Tallow is produced and traded 365 days of the year and is used by virtually every one of us on a daily basis in one form or another.
Tallow is the rendered fat of cattle and sheep predominantly, although other animals can be brought into the equation, such as horses, goats and other dead stock.
(Pig fats have a totally different composition and are too soft to become tallow and form a group called greases. The edible form of pig fats becomes lard after rendering and cooking under pressure.)
The predominant source of tallow comes from cattle and is a by-product of the meat industry. At the time of slaughter for human consumption at registered abattoirs/meatworks around the world, the carcasses are first stripped of their hides for the leather industry, whilst hooves and horns are removed to the glue pots.
In the case of sheep, again the skins are removed once the fleece has been shorn with the wool going to the wool spinners and the skins to the clothing/furniture and shoe industries.
Excess fat on the exterior of the carcass is removed, and once all the meat has been removed the internal fats remain. The hard white fats around the heart and kidneys are separated out and after rendering separately become edible tallow or dripping as it is commonly known in the UK.
The rest of the fats and all the bones are passed through a cracker/series of blades which breaks them down into relatively small pieces which are then fed into very large pressure cookers along with water. As we all know fat is lighter than water and floats on top, so the water is drained off first.
The remaining fat and cooked meat and bones is then centrifuged to remove all the liquid fats, with the remaining solids ultimately becoming either meat meal or meat and bone meal after being subjected to a drying process.
The liquid fat is in fact what is then known as tallow, and dependent upon the animals that have been slaughtered and cooked, the fats can be graded for different end uses.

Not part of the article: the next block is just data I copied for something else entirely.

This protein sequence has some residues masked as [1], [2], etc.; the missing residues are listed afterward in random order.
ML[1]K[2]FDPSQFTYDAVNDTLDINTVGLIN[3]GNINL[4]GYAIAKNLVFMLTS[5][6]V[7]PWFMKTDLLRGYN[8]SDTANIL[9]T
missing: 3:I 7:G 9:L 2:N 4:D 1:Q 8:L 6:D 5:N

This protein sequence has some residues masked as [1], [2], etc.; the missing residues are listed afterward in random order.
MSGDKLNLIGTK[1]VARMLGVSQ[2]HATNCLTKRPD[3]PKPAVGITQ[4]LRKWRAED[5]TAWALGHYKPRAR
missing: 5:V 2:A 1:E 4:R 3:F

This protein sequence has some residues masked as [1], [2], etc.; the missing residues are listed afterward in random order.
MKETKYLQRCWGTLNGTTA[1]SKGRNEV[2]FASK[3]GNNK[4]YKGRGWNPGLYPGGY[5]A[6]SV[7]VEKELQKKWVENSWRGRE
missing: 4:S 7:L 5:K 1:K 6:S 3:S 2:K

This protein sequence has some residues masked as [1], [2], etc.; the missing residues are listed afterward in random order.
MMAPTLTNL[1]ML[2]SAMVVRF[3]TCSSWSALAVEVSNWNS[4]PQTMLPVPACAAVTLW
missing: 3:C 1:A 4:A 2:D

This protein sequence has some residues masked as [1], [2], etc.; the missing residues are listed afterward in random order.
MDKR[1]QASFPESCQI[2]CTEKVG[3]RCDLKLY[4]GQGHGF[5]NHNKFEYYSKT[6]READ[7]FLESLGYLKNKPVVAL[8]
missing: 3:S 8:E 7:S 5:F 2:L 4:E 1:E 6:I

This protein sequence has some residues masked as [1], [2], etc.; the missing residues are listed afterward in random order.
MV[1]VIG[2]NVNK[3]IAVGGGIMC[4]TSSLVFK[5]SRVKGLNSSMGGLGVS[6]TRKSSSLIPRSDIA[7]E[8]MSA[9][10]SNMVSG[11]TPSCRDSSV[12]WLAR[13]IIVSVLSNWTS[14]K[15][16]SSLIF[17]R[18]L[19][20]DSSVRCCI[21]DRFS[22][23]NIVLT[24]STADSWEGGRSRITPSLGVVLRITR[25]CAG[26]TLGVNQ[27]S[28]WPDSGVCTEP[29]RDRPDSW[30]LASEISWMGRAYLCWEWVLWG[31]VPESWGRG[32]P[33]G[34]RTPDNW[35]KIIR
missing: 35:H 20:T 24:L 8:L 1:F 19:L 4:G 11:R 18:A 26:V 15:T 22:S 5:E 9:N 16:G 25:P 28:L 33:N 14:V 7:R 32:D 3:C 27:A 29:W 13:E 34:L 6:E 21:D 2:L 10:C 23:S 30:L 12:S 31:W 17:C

All countries with a sheep or cattle population will have a rendering industry of some kind with the end products entering their local markets or being exported.
Historically tallow was used as a lighting medium in the form of tallow dips/tapers/lanterns as in the earliest street lighting in London. Many years ago ceremonial church candles were made from tallow and bees wax. These days there is no tallow in them as it is too soft and apparently smells to “high heaven”. Candles are now often made from a blend of hardened vegetable oil (palm), bees wax and paraffin wax.
However, the major cattle and sheep rearing countries such as the USA, Canada, Argentina, Australia and New Zealand export some two million tons of tallow around the world annually. The tallow is carried in specially designed tankers where the tanks are fitted with low pressure steam heating coils to enable the product to be kept in its liquid form for pumping out at destination ports.
Because of its properties and long carbon chain, tallow has a huge number of uses.
When split there are two main properties – glycerides and fatty acids, with the glycerides being used in the pharmaceutical and explosives industries, to name a couple.
The fatty acids form the basic ingredient of soaps and cosmetics such as rouges, lipsticks etc, with the stearic acids being used in the vulcanization of rubber and metal drawing.
Furthermore tallow has a high protein and energy content and is used in many parts of the world in animal feeding compounds. However, here in the UK the advent of BSE in the mid 1990s brought about the banning of tallow in animal feeds.
Nevertheless as one door closes another one opens and in recent years tallow has been processed to enter the biodiesel and paint industries as well as many other chemical products.
Overall, worldwide tallow production is around 7-7.5 million tonnes, which is a very small percentage of the total vegetable oils and fats production of around 135 million tonnes.
However there is one very sure thing, that as long as we all eat meat in all its forms there will always be tallow to be used in one form or another, and of course dripping is still the finest frying agent for FISH and CHIPS.
Just ask anyone who lives North of Watford!!
Peter Cormack, Liveryman of the Worshipful Company of Tallow Chandlers